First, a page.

"The Great Wall" was a critically panned commercial failure, with a Rotten Tomatoes score of 35%.
Its star, Matt Damon, says he knew while working on the film that it was going to be terrible.
"That's as s---ty as you can feel creatively, I think," Damon said on a recent podcast.
The 2016 movie "The Great Wall" is widely known as a critically panned disaster. Even its leading Hollywood star, Matt Damon, acknowledges it - in fact, he says he was aware of how terrible the movie was going to be while shooting it.
In an interview with Marc Maron's "WTF" podcast (via The Hollywood Reporter), Damon said the director Zhang Yimou was being pressured by the movie's Hollywood producers to alter the film and thus sacrifice what he envisioned for the story.
"I was like, this is exactly how disasters happen," Damon said. "It doesn't cohere. It doesn't work as a movie."
The Oscar-winning actor continued: "I came to consider that the definition of a professional actor, knowing you're in a turkey and going: 'OK, I've got four more months. It's the up-at-dawn siege on Hamburger Hill. I am definitely going to die here, but I'm doing it.'
"That's as s---ty as you can feel creatively, I think. I hope to never have that feeling again."
"The Great Wall" was torn apart by critics, and it holds a Rotten Tomatoes score of 35% and a Metacritic score of 42. One critic, Clarence Tsui, writing for The Hollywood Reporter, summarized: "'The Great Wall' is easily the least interesting and involving blockbuster of the respective careers of both its director and star."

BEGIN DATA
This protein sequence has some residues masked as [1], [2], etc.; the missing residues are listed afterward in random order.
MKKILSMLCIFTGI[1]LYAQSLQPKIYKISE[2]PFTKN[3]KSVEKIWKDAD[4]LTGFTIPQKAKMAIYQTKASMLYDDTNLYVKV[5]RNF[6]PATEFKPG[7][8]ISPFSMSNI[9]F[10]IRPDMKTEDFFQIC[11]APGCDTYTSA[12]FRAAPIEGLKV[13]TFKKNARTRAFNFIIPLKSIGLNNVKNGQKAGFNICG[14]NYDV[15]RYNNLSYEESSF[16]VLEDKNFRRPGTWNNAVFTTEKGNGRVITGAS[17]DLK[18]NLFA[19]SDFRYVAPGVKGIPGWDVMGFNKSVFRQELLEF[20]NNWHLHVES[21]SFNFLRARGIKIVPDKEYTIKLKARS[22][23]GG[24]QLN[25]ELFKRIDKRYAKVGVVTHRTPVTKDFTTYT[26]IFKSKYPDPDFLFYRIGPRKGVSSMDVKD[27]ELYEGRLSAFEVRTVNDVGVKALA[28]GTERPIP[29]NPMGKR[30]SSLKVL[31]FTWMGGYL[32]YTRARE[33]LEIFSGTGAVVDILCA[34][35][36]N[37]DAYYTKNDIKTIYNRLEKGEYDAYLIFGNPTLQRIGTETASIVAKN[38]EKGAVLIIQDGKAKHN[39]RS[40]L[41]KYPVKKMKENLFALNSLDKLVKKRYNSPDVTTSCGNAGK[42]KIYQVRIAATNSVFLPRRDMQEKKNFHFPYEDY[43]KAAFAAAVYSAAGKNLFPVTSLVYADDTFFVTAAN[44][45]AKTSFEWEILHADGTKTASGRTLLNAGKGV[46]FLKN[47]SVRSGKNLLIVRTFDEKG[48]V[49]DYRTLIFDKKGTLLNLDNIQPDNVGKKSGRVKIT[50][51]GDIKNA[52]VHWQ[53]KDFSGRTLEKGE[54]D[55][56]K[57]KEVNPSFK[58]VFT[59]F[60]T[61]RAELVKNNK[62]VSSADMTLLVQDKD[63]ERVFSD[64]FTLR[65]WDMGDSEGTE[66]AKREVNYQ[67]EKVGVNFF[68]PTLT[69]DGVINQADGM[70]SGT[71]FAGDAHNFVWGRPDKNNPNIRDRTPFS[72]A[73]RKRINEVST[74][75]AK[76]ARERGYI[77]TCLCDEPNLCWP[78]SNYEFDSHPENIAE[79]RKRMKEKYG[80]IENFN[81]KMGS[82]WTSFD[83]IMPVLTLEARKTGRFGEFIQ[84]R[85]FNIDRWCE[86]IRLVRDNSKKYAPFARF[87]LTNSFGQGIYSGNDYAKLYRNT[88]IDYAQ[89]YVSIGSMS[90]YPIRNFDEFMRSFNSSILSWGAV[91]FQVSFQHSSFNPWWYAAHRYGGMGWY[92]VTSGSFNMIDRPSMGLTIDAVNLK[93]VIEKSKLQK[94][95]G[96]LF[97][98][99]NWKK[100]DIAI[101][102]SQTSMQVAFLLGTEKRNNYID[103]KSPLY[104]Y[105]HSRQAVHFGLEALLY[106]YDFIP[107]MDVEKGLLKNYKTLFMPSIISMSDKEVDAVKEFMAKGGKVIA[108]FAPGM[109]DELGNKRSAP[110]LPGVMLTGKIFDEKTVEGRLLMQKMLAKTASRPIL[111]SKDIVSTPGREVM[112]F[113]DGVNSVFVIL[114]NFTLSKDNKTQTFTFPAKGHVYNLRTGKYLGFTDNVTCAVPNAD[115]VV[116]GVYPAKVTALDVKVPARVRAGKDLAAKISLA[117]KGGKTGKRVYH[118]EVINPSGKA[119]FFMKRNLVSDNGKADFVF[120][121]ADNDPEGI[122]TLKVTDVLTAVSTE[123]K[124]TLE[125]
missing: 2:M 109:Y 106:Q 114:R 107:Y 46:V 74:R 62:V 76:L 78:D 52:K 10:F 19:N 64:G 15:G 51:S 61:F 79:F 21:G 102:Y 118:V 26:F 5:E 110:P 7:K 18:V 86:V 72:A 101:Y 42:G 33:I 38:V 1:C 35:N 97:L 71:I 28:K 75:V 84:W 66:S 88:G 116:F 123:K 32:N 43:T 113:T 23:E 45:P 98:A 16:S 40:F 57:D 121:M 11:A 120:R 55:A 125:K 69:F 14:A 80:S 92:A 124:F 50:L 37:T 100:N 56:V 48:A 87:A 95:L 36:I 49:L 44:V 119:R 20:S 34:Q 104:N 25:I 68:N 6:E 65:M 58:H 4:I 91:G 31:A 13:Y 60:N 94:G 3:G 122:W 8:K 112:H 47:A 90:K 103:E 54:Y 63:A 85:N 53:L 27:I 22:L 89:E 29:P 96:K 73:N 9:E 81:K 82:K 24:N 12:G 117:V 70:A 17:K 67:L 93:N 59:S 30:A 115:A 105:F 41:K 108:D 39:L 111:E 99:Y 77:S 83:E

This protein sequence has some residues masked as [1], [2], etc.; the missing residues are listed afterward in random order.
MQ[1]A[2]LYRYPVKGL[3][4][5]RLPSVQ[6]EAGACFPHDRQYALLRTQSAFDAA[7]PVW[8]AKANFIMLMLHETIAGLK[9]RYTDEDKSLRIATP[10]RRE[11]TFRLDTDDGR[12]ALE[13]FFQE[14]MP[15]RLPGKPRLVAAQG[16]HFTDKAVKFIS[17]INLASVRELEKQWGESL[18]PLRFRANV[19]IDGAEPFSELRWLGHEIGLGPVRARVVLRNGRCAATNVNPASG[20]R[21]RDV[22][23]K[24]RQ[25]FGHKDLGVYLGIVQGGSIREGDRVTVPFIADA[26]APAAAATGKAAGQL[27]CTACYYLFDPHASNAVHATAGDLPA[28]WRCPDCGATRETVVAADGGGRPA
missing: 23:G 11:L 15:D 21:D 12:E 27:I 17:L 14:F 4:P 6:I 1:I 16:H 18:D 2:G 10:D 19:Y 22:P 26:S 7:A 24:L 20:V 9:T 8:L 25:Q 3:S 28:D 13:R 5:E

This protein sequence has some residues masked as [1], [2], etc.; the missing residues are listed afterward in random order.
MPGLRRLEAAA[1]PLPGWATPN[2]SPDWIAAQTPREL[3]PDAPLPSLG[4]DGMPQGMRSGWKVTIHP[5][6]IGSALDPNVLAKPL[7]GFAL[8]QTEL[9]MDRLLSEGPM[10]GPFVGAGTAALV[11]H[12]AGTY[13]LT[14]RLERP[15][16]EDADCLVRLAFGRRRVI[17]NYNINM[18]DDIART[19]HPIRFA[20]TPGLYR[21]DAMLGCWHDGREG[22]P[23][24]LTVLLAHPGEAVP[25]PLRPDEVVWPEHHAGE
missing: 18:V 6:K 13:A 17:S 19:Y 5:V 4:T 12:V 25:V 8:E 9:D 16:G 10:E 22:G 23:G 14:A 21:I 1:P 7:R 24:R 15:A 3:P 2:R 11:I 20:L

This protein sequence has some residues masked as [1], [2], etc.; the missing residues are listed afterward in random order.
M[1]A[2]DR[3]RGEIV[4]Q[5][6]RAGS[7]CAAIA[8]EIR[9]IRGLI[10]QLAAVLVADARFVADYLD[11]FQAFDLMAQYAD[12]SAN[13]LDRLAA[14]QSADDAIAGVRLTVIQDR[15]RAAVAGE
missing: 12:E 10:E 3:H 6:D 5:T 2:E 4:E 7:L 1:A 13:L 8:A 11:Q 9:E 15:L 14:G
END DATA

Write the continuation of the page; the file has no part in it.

As well as being a critical disaster, the movie is also considered a box-office failure, despite grossing just under $335 million worldwide. This is because its large budget of $150 million as well as extensive marketing costs outweighed its intake in theaters. Deadline Hollywood reported that the film lost just under $75 million.
Even one of Damon's daughters is aware of how bad the movie is, the actor said.
"Whenever she talks about the movie, she calls it 'The Wall,'" Damon said. "And I'm like, come on, it's called 'The Great Wall.' And she's like, 'Dad, there's nothing great about that movie.'"
The movie was also accused of whitewashing and using the white-savior trope, though several critics pushed back on this claim, while Yimou also dismissed those making such arguments.
Damon addressed this issue in the same interview, saying: "I saw the movie as the exact same plot as 'Lawrence of Arabia,' 'Dances with Wolves,' 'Avatar.' It's an outsider comes into a new culture, finds value in the culture, brings some skill from the outside that aids them in their fight against whatever, and they're all changed forever."
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